As of Friday, costume designer Fran Fister was still ruminating on what the well-dressed tin woodsman is wearing this season.
The tin man is a toughie. He has to bend at the joints and be able to fall -- and get back up again -- during the course of the play.
Fister is thinking dryer hoses, maybe some shoulder pads.
Whatever she comes up with, it's bound to be hot under the stage lights.
Page has a lot of sympathy for Donovan Cassell, the actor playing the tin man.
Nisly has it rough too. Playing the cowardly lion requires him to walk around dressed in a furry body suit.
Many cast members will also appear in costume on Apple Box's float in the Western Days grand parade.
Wearing uncomfortable costumes sometimes goes with the territory, Page said. They'll learn a little of what it was like for Jim Carrey in "The Grinch" or Michael Keaton in "Batman."
Of course, said Page, there's one big difference.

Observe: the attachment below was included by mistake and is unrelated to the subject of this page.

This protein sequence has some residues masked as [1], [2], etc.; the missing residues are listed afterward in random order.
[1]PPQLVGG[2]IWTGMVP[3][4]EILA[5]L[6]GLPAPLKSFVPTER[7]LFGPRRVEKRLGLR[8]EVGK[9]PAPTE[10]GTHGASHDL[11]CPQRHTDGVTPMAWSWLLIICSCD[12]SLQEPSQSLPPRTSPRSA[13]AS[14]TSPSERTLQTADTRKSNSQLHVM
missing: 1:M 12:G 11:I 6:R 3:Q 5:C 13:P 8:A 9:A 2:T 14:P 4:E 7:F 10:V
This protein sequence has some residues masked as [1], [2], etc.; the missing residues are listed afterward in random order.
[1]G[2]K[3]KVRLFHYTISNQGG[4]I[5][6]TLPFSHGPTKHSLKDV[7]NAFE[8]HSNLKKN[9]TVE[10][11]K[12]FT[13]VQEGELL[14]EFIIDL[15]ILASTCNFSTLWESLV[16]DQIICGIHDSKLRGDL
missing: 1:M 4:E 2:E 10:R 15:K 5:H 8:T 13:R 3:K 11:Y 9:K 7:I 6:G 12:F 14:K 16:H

"They may have to wear heavy costumes, but they get paid a lot. These kids don't get paid anything," he said.
"They just do it for fun."
The cast of "The Wizard of Oz" includes Elise Abramson, Stephanie Billmon, Heather Boldt, Star Brewer, Donovan Cassell, Kari Fister, Christina Grell, Austyn Moon, Miranda Moon, Joshua Nisly, John Oberst-Cairns, Jeff Presler, Michelle Reece, Rebekah Wagner, Prisha Ward, Melissa Warden, Jennifer Warden and Jessica Warden.
Adult volunteers are still needed for the production. "We don't seem to have much luck dispelling the idea that ABCT is just for kids," said Page.
"Providing an outlet for the creative talents of elementary and middle-school students is only the first step in building a vibrant, far-reaching community theater for Monmouth-Independence," he added. "But in order to do so, we need to get more adults involved."
The current show has so far attracted a scenic designer, costumer and costume assistants, skilled carpenters and stage hands. Many of the 22 young actors volunteer their free time on Saturdays to help build sets.
But there is still a great need for adult stage parents during rehearsals as well as adult volunteers for lighting, sound, properties and make-up for the July 12 to 14 production. Anyone interested in community theater or wanting to learn more about volunteering is invited to call Page at 503-838-3579.